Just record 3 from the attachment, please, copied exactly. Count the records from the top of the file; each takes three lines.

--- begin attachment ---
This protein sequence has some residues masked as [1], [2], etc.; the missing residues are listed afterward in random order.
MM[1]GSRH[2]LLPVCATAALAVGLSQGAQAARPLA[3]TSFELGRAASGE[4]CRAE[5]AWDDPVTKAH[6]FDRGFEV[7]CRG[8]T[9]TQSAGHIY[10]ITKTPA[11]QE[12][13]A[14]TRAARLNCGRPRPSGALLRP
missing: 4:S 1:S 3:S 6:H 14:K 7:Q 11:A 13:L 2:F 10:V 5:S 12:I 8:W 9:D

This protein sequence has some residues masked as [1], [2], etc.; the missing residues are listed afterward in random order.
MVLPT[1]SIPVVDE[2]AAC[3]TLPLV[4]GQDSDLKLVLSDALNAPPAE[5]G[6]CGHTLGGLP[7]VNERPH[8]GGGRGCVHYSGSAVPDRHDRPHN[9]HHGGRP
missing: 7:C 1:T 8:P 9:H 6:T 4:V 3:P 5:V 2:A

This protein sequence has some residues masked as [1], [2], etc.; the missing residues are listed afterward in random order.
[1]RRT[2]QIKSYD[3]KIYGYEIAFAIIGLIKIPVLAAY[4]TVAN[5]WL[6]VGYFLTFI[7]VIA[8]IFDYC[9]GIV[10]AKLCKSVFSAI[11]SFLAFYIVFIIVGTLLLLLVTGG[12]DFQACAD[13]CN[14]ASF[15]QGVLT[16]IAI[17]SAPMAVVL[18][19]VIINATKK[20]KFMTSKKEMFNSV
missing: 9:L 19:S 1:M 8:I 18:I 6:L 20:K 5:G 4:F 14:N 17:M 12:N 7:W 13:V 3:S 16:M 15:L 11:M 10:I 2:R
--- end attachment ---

This protein sequence has some residues masked as [1], [2], etc.; the missing residues are listed afterward in random order.
[1]RRT[2]QIKSYD[3]KIYGYEIAFAIIGLIKIPVLAAY[4]TVAN[5]WL[6]VGYFLTFI[7]VIA[8]IFDYC[9]GIV[10]AKLCKSVFSAI[11]SFLAFYIVFIIVGTLLLLLVTGG[12]DFQACAD[13]CN[14]ASF[15]QGVLT[16]IAI[17]SAPMAVVL[18][19]VIINATKK[20]KFMTSKKEMFNSV
missing: 9:L 19:S 1:M 8:I 18:I 6:L 20:K 5:G 4:F 14:N 17:M 12:N 7:W 13:V 3:S 16:M 15:L 11:M 10:I 2:R